High school football is a family affair in rural Kansas. On Friday nights, moms and dads, grandparents, brothers and sisters, friends, neighbors and community members gather at the high school stadium for the weekly football game. It becomes a unifying community event. Today we’ll learn more about a Kansas family with a remarkable, multi-generational record of success in high school football.
Last time we learned about Roger Barta, the legendary high school football coach who led the Smith Center Redmen to the nation’s longest high school winning streak. Not only did Roger have a great career, he also coached his son Brooks, who was a tough player and an outstanding athlete at Smith Center, a rural community of 1,665 people. Now, that’s rural.
Brooks went on to play college ball at K-State. These were the bad old days of K-State football, when the team was mired in a 27-game winless streak that would lead to the team being identified by Sports Illustrated as Futility U. But shortly after Brooks Barta arrived on campus, so did another gentleman by the name of Bill Snyder. Things began to change.
“The time and effort (that was required) probably doubled under coach Snyder,” Brooks said. Barta met the challenge of this demanding new work ethic and he saw the results.
Brooks was a four-year starter and a three-time co-captain under coach Snyder. He received First Team All-Big 8 honors and helped the Wildcats to a 7-4 record in 1991, their winningest season since 1954. He was the team leader in tackles all four years.
Brooks’ hometown, Smith Center, is in northern Kansas just about 15 miles south of the Nebraska line. Growing up that close to Nebraska, Brooks was well aware that Nebraska had long been the dominant football program. When NU played in Manhattan, the stadium would be more red than purple as Nebraska fans made the trip to watch another win over K-State.
But under coach Snyder, the balance of power began to shift. “In one game, we were ahead of Nebraska by a couple of touchdowns in the fourth quarter, and we were earning respect,” Brooks said. He and his teammates laid the foundation of what has been called “the greatest turnaround in college football history” — and it’s not one to be taken lightly.
Brooks Barta finished his career ranking second in school history in career tackles (436) and career assisted tackles (281). He was also an achiever in the classroom. An Academic All-American and four-time First Team All-Big 8 selection, he compiled a 3.25 GPA in math education and twice received the K-State Outstanding Scholar-Athlete Award.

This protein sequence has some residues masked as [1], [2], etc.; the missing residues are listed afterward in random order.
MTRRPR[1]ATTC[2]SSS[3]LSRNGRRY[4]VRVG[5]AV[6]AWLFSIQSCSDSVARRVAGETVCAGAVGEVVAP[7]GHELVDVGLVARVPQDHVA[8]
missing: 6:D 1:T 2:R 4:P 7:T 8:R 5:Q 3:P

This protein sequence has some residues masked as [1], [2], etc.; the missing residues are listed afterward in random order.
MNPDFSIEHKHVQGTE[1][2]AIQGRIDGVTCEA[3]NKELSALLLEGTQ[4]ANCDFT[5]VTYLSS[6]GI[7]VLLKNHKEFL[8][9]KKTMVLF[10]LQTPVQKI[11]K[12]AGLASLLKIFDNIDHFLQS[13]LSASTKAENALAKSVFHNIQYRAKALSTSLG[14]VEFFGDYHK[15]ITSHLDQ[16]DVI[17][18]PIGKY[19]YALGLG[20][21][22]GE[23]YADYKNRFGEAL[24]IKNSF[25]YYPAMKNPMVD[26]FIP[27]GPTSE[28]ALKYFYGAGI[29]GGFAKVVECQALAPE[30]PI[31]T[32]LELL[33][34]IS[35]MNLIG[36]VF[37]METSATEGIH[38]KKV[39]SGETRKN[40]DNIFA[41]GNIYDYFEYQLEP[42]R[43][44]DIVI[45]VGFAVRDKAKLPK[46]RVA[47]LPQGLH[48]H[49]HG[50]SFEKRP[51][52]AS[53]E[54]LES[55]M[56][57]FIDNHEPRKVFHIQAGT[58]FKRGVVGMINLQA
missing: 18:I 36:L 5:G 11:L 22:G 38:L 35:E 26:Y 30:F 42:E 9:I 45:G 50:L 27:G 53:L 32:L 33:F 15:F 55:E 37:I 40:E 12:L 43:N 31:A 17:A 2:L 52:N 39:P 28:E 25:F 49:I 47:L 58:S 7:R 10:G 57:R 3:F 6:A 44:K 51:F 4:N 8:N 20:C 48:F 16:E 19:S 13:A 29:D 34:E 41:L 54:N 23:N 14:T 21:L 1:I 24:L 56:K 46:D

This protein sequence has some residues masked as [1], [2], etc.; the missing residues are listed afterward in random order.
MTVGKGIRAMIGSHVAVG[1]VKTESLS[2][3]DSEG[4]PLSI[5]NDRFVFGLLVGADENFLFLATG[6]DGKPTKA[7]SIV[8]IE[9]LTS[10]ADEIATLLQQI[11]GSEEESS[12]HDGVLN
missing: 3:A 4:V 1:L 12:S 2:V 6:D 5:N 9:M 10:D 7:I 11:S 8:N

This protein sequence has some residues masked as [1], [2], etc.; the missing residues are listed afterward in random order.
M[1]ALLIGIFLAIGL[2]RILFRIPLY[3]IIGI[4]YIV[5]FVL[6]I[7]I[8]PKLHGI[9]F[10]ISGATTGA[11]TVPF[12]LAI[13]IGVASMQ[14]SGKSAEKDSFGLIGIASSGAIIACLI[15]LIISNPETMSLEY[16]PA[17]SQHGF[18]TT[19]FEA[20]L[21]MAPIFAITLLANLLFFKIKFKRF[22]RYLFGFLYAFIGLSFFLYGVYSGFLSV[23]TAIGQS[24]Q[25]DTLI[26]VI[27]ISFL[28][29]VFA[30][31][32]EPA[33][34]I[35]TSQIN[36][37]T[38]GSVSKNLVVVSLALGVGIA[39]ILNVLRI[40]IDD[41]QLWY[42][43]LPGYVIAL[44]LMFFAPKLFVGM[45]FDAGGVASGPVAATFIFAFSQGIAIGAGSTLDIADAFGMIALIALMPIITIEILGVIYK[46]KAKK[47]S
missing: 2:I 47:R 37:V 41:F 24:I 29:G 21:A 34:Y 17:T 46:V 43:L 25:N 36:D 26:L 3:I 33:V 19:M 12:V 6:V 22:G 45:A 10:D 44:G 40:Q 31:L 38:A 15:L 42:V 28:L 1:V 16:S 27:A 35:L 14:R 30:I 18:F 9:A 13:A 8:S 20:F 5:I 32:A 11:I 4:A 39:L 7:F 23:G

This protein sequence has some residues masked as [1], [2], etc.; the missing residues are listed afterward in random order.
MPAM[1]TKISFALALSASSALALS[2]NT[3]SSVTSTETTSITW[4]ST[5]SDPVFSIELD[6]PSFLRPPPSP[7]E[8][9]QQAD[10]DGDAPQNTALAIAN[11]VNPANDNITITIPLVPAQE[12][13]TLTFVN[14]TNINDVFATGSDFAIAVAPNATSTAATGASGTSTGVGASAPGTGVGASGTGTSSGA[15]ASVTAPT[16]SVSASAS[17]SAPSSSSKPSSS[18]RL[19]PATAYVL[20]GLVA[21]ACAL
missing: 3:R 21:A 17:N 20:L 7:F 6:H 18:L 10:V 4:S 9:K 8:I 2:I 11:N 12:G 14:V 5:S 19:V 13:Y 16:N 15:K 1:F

Brooks taught and coached at Abilene for three years and earned a National Football Foundation scholarship for getting his master’s degree in administration. In 1996, he accepted the head coaching position at Holton High School.
At Holton, he has achieved a remarkable level of success. His teams have won three state championships and made it to the state championship game seven times. What have been the keys to his success?
“I played for great coaches who had a great relationship with their players,” Brooks said. “Toughness, intelligence and team: Those are the three foundations we use,” he said. “It’s a team game. We ask a lot of our kids and we want them to have a good experience. We make all our kids feel valued. It’s important for the parents to see their little boys grow into young men.
“Holton is a great place to raise our family,” Brooks said. His wife Tonya is president of Farmers State Bank in Holton. They have a son Mason and a daughter Tabor who are both students at K-State.
High school football is a family affair, with family and community members coming together to support the team. We commend Roger and Brooks Barta and their families for making a difference with excellence in coaching, and in teaching young men lessons of life.